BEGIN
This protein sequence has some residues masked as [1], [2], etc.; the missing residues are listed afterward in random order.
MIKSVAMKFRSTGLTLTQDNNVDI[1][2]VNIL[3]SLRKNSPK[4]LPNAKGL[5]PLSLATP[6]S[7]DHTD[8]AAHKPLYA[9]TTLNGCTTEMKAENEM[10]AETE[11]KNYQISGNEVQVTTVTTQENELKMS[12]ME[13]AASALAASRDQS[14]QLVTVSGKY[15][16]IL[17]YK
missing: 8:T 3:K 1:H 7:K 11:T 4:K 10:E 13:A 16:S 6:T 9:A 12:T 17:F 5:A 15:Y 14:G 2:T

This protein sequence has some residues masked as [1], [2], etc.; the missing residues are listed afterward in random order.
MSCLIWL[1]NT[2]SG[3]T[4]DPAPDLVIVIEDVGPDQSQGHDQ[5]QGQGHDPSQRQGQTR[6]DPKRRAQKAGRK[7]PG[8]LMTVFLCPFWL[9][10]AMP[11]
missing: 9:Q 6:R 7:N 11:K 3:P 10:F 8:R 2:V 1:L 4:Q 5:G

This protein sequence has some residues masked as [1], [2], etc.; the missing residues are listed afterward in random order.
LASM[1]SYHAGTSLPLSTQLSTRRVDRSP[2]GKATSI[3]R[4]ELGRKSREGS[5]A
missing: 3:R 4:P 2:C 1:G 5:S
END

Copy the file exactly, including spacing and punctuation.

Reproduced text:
This protein sequence has some residues masked as [1], [2], etc.; the missing residues are listed afterward in random order.
MIKSVAMKFRSTGLTLTQDNNVDI[1][2]VNIL[3]SLRKNSPK[4]LPNAKGL[5]PLSLATP[6]S[7]DHTD[8]AAHKPLYA[9]TTLNGCTTEMKAENEM[10]AETE[11]KNYQISGNEVQVTTVTTQENELKMS[12]ME[13]AASALAASRDQS[14]QLVTVSGKY[15][16]IL[17]YK
missing: 8:T 3:K 1:H 7:K 11:T 4:K 10:E 13:A 16:S 6:T 9:A 12:T 17:F 5:A 15:Y 14:G 2:T

This protein sequence has some residues masked as [1], [2], etc.; the missing residues are listed afterward in random order.
MSCLIWL[1]NT[2]SG[3]T[4]DPAPDLVIVIEDVGPDQSQGHDQ[5]QGQGHDPSQRQGQTR[6]DPKRRAQKAGRK[7]PG[8]LMTVFLCPFWL[9][10]AMP[11]
missing: 9:Q 6:R 7:N 11:K 3:P 10:F 8:R 2:V 1:L 4:Q 5:G

This protein sequence has some residues masked as [1], [2], etc.; the missing residues are listed afterward in random order.
LASM[1]SYHAGTSLPLSTQLSTRRVDRSP[2]GKATSI[3]R[4]ELGRKSREGS[5]A
missing: 3:R 4:P 2:C 1:G 5:S